Most of my friends who own a macro are shooting manual focus. In some cases they simply bought a cheap Chinese lens because they’re not willing to commit to the macro world just yet, but there are also quite a few very high magnification macro lenses on the market that simply don’t do autofocus. For about a decade I used to shoot manual focus as well when working with extension tubes instead of a real macro lens.

In any of these situations you would have to rely on continuous burst to catch a bucket load of frames while gently nudging the lens through the plane of focus. Only one frame in the burst would be perfect, so you throw away the others.

Even with older DSLR macro lenses, the autofocus wasn’t always great. There’d usually be a delay between hitting the shutter and firing the capture, and if you’re shooting handheld instead of using a tripod, your focus plane is moving just enough to miss your subject. THAT is no longer a problem when shooting with the S-E100 Macro on a LUMIX S5 Mark II. If you can land the autofocus in the right place, you’ll get the shot.




WHY AF MATTERS

Having an effective autofocus on a macro lens really does change your ability to get results out in the field. It leads to better photos for the same amount of effort. But it also opens up your creativity. Just hold on that thought for a moment, because so much of the discussion about camera gear online is about performance and specs, but what I care about most is getting into a creative flow and capturing images that inspire me.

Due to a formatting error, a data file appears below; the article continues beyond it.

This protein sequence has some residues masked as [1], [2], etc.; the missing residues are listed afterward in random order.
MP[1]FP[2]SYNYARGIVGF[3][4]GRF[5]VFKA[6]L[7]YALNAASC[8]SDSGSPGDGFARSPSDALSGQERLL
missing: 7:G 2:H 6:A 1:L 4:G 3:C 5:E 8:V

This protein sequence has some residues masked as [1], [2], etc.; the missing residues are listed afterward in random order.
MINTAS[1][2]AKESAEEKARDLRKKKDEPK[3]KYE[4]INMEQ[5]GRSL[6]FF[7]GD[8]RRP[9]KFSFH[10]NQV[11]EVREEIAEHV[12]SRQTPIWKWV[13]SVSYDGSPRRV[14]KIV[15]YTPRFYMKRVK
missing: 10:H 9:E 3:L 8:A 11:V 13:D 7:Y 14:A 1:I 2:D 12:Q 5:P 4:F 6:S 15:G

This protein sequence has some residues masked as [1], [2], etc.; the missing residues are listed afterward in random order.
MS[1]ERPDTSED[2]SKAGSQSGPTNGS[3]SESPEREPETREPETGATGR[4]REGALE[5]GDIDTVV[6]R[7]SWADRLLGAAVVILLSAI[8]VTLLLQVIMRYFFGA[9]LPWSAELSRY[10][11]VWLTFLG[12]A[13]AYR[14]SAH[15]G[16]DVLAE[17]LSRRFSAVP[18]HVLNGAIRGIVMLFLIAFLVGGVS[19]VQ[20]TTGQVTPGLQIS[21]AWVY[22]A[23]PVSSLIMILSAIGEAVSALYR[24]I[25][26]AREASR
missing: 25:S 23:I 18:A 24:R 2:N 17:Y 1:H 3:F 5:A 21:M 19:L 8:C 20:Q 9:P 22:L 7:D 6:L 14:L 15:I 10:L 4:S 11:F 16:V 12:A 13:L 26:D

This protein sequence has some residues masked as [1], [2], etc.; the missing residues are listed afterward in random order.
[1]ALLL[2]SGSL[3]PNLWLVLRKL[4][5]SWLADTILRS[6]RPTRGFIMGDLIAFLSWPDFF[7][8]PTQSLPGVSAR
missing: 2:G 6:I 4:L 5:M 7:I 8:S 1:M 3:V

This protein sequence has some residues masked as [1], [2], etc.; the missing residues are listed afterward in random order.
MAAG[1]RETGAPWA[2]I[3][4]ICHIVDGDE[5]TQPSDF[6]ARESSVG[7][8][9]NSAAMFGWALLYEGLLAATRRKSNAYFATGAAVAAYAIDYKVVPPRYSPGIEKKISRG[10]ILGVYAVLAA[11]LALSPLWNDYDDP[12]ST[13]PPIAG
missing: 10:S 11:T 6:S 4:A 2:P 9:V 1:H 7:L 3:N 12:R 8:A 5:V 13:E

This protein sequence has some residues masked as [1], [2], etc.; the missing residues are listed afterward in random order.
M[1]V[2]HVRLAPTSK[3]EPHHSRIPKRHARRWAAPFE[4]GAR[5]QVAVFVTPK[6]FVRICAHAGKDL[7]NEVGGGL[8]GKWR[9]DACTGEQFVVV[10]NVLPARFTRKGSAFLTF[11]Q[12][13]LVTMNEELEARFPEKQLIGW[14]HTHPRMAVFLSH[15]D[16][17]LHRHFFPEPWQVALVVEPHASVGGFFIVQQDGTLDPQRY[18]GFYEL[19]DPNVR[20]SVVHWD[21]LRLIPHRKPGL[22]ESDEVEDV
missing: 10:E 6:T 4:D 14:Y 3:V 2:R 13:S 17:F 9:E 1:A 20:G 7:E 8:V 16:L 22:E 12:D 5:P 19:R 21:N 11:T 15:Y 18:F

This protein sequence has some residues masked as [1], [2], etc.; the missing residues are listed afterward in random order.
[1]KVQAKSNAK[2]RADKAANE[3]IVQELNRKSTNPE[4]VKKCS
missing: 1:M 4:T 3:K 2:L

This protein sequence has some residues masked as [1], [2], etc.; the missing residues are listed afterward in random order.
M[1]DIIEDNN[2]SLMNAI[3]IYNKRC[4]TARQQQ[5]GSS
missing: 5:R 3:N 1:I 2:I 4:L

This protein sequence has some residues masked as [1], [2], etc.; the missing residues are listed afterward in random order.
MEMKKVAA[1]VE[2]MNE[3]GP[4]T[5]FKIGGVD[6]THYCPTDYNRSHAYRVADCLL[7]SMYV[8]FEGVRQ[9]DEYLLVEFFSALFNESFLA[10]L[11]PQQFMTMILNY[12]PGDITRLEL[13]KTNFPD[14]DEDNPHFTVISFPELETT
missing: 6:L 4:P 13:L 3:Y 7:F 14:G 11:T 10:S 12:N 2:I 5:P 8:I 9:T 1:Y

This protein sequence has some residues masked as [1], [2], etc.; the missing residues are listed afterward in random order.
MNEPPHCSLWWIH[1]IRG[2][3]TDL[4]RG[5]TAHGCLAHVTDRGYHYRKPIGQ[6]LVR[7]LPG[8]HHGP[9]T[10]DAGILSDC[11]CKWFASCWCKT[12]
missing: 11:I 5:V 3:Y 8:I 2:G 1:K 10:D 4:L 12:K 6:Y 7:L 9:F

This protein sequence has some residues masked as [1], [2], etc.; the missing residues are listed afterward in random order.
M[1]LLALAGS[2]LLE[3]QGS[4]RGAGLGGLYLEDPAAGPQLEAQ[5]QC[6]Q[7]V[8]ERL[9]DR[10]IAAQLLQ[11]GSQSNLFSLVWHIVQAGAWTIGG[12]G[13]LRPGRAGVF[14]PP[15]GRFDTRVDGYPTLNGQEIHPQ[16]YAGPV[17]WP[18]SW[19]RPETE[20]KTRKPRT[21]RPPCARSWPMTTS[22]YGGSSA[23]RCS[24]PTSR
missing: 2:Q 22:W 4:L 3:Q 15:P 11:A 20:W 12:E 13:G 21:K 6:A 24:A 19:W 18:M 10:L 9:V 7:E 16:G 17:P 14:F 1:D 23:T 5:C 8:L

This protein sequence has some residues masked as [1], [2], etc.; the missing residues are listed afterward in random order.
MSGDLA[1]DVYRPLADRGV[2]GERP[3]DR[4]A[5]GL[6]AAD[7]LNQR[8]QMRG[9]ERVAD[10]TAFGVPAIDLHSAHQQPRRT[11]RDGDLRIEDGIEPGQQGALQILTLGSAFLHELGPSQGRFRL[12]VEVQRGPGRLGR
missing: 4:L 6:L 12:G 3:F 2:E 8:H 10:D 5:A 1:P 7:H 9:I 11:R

A really good autofocus for macro photography gives you more freedom to compose, lets you get into position quicker for subjects that don’t stand still for long, and in my case help mitigate my dreadful eyesight! When you’re out in the sunshine on a hot summers day and sweat is dripping off your face and somewhere in the grass there’s a butterfly you want to shoot... A snappy autofocus response is a lot better than doing everything with manual focus.

It’s also worth highlighting that I’m also very very impressed with the focus response beyond the macro range, such as portraits or street scenes. This has been an issue for my previous macro lenses, that they don't grab focus with confidence unless you're inside the macro range. They’re usually tuned for macro first and foremost. But the S-E100 feels sharp and snappy right the way through the range, from close or far. That makes it an excellent lens to pack on a shoot instead of an 85mm prime, for example.